Game over. In this day and age of complex games with storylines and career modes that last for tens of hours, it‘s not really a concept that has a lot of relevance. However, in the golden age of the arcade, those two words made it very clear that your time read more

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When Will Our Cars Finally Speak the Same Language? DSRC for Vehicles

At the turn of the 21st century, it became pretty clear that even our cars wouldn‘t escape the Digital Revolution. Years before anyone even uttered the term smartphone, it seemed obvious that automobiles would not only become increasingly computer-laden, but they‘d need a way to communicate with each other and read more

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Talking Telegram with the ESP8266

At this point it‘s something of a given that a member of the ESP8266 family is likely your best bet if you want to cobble together a small Internet-connected gadget. Costing as little as 3 USD, this well documented all-in-one solution really can‘t be beat. But of course, the hardware read more

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Eurorack Gets a Wireless MIDI Connection

Modular synthesizers have been around since the early 1960s, delivering huge tonal possibilities from their impressive and imposing patchbays. In 1996, the Eurorack standard was launched, and has become the go-to choice for enthusiasts new to the world of modular synthesis. [Rich Heslip] is just one such enthusiast, and has read more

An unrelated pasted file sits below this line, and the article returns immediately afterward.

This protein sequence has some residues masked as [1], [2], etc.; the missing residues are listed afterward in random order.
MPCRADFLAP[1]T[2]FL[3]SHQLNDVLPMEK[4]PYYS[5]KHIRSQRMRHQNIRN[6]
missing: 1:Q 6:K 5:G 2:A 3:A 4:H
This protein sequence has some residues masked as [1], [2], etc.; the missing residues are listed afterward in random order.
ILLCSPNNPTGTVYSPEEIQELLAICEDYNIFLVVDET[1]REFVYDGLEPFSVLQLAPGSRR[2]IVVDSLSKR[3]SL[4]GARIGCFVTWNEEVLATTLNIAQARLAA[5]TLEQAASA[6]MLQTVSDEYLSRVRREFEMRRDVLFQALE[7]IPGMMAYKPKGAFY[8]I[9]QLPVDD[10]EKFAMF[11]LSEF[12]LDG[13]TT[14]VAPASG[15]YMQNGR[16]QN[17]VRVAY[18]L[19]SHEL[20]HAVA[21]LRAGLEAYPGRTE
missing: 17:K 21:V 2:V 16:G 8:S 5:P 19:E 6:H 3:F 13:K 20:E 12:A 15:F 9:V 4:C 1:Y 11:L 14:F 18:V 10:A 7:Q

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A Modern Solution To Tea Bag Inventory Management

Britain is famously known as a land of manners and hospitality. Few situations could make an Englishman‘s stiff upper lip quiver, short of running out of tea bags while entertaining house guests. Thankfully, [The Gentleman Maker] is here and living up to his name - with a helpful tea monitor read more

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Don‘t Need A Weatherman To Know Which Way The Wind Blows On Mars

NASA‘s latest Mars lander has a very precise weather package, and you can check the daily conditions on Elysium Planitia online. The data however has apparently led to a bit of a mystery. According to Ars Technica, every day at 7AM and 7PM local time, there‘s an unexplained atmospheric pressure read more